Protections for Veterans Returning to the Workforce

Veterans and military personnel face a number of issues when returning to civilian life. The Uniformed Services Employment and Reemployment Rights Act of 1994 (USERRA) is a federal law designed to protect military personnel with respect to their civilian careers. Specifically, the Act intends to ensure that military personnel (1) are not disadvantaged in their civilian careers because of their military service; (2) are promptly reemployed in their civilian jobs upon their return from military duty; and (3) are not discriminated against in employment based on past, present, or future military service.

Reemployment Rights

USERRA provides military personnel with the right to be reemployed in their civilian job if he or she leaves the job to serve in the military. In order to be protected, the employee must:

  • Notify his or her employer in advance either verbally or in writing of his or her military service;
  • Have five years or less of cumulative military service while employed with the particular employer;
  • Return to work or apply for reemployment in a timely manner after the conclusion of military service; and
  • Have not received a dishonorable discharge (or other disqualifying condition).

If the employee is eligible to be reemployed, he or she must be restored to the job (or a comparable job) and benefits that he or she would have attained if the military service had not disrupted employment.

Freedom from Discrimination and Retaliation

If an employee is a past or present member of the military service, has applied for membership in the military, or is obligated to serve in the military, an employer may not deny reemployment, retention in employment, promotion or any benefits of employment because of his or her military status. Employers are also prohibited from retaliating against anyone (whether military personnel or not) that pursues the enforcement of USERRA rights, such as testifying in connection with a USERRA proceeding or filing a USERRA complaint.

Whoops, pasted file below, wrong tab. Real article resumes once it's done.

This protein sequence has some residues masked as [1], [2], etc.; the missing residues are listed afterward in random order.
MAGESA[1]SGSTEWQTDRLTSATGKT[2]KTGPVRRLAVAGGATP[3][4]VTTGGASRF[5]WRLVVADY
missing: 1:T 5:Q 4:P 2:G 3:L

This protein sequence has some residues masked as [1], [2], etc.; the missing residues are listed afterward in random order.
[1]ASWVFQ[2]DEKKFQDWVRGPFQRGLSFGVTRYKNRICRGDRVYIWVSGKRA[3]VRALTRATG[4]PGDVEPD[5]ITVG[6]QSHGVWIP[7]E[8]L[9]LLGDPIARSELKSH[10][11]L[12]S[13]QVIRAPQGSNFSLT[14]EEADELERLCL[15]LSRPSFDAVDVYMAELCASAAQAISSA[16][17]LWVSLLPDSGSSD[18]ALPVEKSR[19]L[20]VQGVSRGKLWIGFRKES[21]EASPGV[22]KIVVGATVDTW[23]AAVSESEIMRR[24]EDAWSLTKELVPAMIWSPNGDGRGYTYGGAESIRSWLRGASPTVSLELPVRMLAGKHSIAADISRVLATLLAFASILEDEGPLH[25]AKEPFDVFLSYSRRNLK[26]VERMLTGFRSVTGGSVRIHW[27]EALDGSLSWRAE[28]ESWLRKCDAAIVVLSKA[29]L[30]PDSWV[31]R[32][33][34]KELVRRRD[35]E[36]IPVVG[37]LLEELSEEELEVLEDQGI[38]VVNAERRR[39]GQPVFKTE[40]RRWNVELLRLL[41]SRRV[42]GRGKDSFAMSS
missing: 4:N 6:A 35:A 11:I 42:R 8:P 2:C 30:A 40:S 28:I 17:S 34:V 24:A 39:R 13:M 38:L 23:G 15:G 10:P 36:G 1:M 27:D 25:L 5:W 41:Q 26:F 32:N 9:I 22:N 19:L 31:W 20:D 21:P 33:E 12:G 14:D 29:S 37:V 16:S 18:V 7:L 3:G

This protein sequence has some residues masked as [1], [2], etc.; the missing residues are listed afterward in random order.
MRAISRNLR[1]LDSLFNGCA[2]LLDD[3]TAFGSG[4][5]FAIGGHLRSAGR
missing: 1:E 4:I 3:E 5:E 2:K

USERRA Violations

If you believe that your USERRA rights have been violated, you may file a complaint with the U.S. Department of Labor, Veterans Employment & Training Service (DOL-VETS). The Second Circuit recently determined in Serricchio v. Wachovia Securities, LLC that Wachovia had violated USERRA by failing to reinstate Serricchio, a financial advisor for Wachovia who had been in active duty with the Air Force for two years, for nearly four months after this request for reinstatement. When Wachovia ultimately offered him a position, his compensation was set at the commission rate he received prior to his military service and without regard to his previous large book of business, most of which had been reassigned. Wachovia did not offer to help Serricchio rebuild his book of business.

The Second Circuit held that when an employee has previously received commission-based pay, the relevant inquiry under USERRA requires an examination of the total amount of compensation received prior to active military duty, not just the rate of commission. Accordingly, since Serricchio’s reemployment position would have resulted in significantly less compensation than he had earned prior to his active duty, Wachovia had violated USERRA.

Howard Ankin of Ankin Law Office LLC (www.ankinlaw.com) handles workers’ compensation and personal injury cases. Mr. Ankin can be reached at (312) 346-8780 and howard@ankinlaw.com.

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